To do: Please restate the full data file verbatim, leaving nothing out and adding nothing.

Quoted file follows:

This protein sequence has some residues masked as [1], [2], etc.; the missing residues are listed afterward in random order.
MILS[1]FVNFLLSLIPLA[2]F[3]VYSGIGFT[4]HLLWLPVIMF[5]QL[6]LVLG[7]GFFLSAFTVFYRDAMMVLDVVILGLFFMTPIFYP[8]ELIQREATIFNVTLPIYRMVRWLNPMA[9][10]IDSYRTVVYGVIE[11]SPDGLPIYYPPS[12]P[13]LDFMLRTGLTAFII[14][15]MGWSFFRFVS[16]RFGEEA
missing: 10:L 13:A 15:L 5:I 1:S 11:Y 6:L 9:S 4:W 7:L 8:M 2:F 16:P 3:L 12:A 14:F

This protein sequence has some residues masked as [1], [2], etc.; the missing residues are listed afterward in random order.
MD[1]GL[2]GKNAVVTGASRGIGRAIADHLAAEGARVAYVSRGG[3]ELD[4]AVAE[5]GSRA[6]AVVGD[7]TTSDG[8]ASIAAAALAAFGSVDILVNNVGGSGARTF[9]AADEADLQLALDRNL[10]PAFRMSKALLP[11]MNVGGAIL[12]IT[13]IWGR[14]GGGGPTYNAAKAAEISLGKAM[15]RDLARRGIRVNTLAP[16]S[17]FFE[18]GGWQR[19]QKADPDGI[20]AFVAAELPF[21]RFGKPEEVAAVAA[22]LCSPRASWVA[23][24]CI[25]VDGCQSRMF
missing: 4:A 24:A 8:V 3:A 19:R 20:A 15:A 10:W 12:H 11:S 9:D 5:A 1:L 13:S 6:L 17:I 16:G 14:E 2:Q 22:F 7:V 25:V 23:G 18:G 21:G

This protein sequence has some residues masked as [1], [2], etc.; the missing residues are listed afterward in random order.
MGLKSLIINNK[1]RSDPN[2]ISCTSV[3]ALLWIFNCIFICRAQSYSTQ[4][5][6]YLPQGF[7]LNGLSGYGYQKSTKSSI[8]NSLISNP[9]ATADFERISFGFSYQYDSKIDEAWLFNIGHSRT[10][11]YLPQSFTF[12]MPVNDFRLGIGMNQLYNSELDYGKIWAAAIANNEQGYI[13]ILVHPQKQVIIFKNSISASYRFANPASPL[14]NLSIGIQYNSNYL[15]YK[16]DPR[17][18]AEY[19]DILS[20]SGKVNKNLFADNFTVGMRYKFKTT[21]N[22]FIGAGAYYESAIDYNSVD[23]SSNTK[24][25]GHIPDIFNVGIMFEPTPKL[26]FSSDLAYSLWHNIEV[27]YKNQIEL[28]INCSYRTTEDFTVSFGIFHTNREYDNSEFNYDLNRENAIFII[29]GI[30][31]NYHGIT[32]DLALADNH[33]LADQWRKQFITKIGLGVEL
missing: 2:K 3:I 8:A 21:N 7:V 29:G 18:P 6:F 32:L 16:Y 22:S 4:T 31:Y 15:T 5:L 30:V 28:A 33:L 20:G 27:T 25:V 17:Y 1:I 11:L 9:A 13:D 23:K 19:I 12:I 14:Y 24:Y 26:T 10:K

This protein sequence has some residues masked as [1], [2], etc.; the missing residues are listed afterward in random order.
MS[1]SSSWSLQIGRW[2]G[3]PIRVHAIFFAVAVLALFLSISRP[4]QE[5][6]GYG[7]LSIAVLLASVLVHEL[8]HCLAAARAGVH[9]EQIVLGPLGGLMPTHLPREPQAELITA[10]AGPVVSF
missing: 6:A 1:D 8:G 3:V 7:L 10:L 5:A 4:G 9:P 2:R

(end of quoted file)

This protein sequence has some residues masked as [1], [2], etc.; the missing residues are listed afterward in random order.
MILS[1]FVNFLLSLIPLA[2]F[3]VYSGIGFT[4]HLLWLPVIMF[5]QL[6]LVLG[7]GFFLSAFTVFYRDAMMVLDVVILGLFFMTPIFYP[8]ELIQREATIFNVTLPIYRMVRWLNPMA[9][10]IDSYRTVVYGVIE[11]SPDGLPIYYPPS[12]P[13]LDFMLRTGLTAFII[14][15]MGWSFFRFVS[16]RFGEEA
missing: 10:L 13:A 15:L 5:I 1:S 11:Y 6:L 9:S 4:W 7:L 8:M 2:F 16:P 3:L 12:A 14:F

This protein sequence has some residues masked as [1], [2], etc.; the missing residues are listed afterward in random order.
MD[1]GL[2]GKNAVVTGASRGIGRAIADHLAAEGARVAYVSRGG[3]ELD[4]AVAE[5]GSRA[6]AVVGD[7]TTSDG[8]ASIAAAALAAFGSVDILVNNVGGSGARTF[9]AADEADLQLALDRNL[10]PAFRMSKALLP[11]MNVGGAIL[12]IT[13]IWGR[14]GGGGPTYNAAKAAEISLGKAM[15]RDLARRGIRVNTLAP[16]S[17]FFE[18]GGWQR[19]QKADPDGI[20]AFVAAELPF[21]RFGKPEEVAAVAA[22]LCSPRASWVA[23][24]CI[25]VDGCQSRMF
missing: 4:A 24:A 8:V 3:A 19:R 20:A 15:A 10:W 12:H 11:S 9:D 5:A 1:L 13:S 6:L 17:I 16:G 14:E 2:Q 22:F 7:V 25:V 23:G 18:G 21:G

This protein sequence has some residues masked as [1], [2], etc.; the missing residues are listed afterward in random order.
MGLKSLIINNK[1]RSDPN[2]ISCTSV[3]ALLWIFNCIFICRAQSYSTQ[4][5][6]YLPQGF[7]LNGLSGYGYQKSTKSSI[8]NSLISNP[9]ATADFERISFGFSYQYDSKIDEAWLFNIGHSRT[10][11]YLPQSFTF[12]MPVNDFRLGIGMNQLYNSELDYGKIWAAAIANNEQGYI[13]ILVHPQKQVIIFKNSISASYRFANPASPL[14]NLSIGIQYNSNYL[15]YK[16]DPR[17][18]AEY[19]DILS[20]SGKVNKNLFADNFTVGMRYKFKTT[21]N[22]FIGAGAYYESAIDYNSVD[23]SSNTK[24][25]GHIPDIFNVGIMFEPTPKL[26]FSSDLAYSLWHNIEV[27]YKNQIEL[28]INCSYRTTEDFTVSFGIFHTNREYDNSEFNYDLNRENAIFII[29]GI[30][31]NYHGIT[32]DLALADNH[33]LADQWRKQFITKIGLGVEL
missing: 2:K 3:I 8:A 21:N 7:V 29:G 18:P 6:F 32:L 16:Y 22:S 4:T 31:Y 15:T 5:L 30:V 28:A 33:L 20:G 27:T 25:V 17:Y 1:I 11:L 9:A 13:D 23:K 19:I 12:I 14:Y 24:Y 26:T 10:K

This protein sequence has some residues masked as [1], [2], etc.; the missing residues are listed afterward in random order.
MS[1]SSSWSLQIGRW[2]G[3]PIRVHAIFFAVAVLALFLSISRP[4]QE[5][6]GYG[7]LSIAVLLASVLVHEL[8]HCLAAARAGVH[9]EQIVLGPLGGLMPTHLPREPQAELITA[10]AGPVVSF
missing: 6:A 1:D 8:G 3:V 7:L 10:L 5:A 4:G 9:P 2:R